And where were they getting it? From the Old Testament Scriptures. In Timothy we learn the same thing. 2 Timothy 3:16 is a well-known verse in this congregation, "All Scripture is God-breathed and is profitable for teaching, reproof, correction and training in righteousness." But the verse prior to that Paul is talking to Timothy about his own upbringing and states, "from childhood you have known the sacred writings, which are able to give you the wisdom that leads to salvation through faith which is in Christ Jesus." What were those "sacred writings? The Old Testament. There was no New Testament at that point; in fact, when Timothy was a child it was probably the same time that Jesus Christ was on the earth during the incarnation; it might have even before Jesus three years of public ministry. So the only doctrine he had was from the Old Testament.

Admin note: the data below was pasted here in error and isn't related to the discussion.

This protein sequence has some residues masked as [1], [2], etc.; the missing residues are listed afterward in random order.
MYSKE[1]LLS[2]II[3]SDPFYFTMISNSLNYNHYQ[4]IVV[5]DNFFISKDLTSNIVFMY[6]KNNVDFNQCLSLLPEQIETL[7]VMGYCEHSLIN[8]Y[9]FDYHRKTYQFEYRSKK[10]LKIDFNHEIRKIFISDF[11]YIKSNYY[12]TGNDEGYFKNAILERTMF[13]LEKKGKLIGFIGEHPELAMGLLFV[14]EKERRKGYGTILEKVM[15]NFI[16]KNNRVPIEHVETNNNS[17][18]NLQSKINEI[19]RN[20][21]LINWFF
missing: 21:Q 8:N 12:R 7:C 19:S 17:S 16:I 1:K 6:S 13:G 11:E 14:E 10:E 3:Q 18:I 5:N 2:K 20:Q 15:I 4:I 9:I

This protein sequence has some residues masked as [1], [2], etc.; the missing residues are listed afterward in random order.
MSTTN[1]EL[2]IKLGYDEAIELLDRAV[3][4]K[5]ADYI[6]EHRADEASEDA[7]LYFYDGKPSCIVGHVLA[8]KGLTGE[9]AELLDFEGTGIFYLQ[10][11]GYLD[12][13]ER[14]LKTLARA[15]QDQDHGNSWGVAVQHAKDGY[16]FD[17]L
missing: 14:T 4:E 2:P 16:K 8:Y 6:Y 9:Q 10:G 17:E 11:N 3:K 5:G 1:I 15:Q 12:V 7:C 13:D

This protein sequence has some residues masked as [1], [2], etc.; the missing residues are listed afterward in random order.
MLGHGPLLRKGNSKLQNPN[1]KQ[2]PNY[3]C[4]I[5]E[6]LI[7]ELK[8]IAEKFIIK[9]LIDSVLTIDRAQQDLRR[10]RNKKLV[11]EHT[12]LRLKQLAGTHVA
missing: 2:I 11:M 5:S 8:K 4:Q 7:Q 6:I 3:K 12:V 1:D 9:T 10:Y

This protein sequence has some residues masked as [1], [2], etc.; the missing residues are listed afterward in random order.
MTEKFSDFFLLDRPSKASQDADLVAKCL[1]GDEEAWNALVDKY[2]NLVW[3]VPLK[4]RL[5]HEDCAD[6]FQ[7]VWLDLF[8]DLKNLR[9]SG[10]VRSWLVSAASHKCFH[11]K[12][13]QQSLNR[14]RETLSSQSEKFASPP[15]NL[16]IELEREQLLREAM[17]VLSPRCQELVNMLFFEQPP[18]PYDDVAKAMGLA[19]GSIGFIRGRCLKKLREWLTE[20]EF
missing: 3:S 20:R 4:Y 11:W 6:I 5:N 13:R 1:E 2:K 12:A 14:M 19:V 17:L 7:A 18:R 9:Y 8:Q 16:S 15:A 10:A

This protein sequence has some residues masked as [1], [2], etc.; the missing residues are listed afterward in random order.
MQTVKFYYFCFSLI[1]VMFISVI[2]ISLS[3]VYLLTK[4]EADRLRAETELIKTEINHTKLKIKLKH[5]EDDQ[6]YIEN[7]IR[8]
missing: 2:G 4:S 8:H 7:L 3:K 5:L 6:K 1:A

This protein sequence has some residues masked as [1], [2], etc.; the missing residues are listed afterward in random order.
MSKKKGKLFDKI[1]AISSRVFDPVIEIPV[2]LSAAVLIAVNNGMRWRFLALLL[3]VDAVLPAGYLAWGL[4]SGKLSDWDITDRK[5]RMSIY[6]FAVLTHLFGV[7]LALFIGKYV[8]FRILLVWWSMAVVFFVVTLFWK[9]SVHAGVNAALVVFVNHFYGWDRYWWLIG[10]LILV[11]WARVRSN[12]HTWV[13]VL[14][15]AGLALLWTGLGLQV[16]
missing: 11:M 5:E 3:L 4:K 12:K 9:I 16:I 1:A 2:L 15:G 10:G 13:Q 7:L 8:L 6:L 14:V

So the thing we need to remember is that this is not simply a description of historical events but is to give us some doctrinal insights into problem solving. And they, of course, have a major problem of adversity brought on by their own sinfulness. This gets us back into the doctrine of suffering. Why is it that we suffer? There are two reasons we suffer; we suffer first of all because we live in a fallen world, and because of that we are associated with fallen institutions and fallen people and we are under a curse from Genesis 3:13 and following which indicates that we are always going to have suffering in this life and it is perhaps undeserved in a general sense, that it is not a direct result of any bad decisions which we have made. The second reason… and all of this is under the category of undeserved suffering.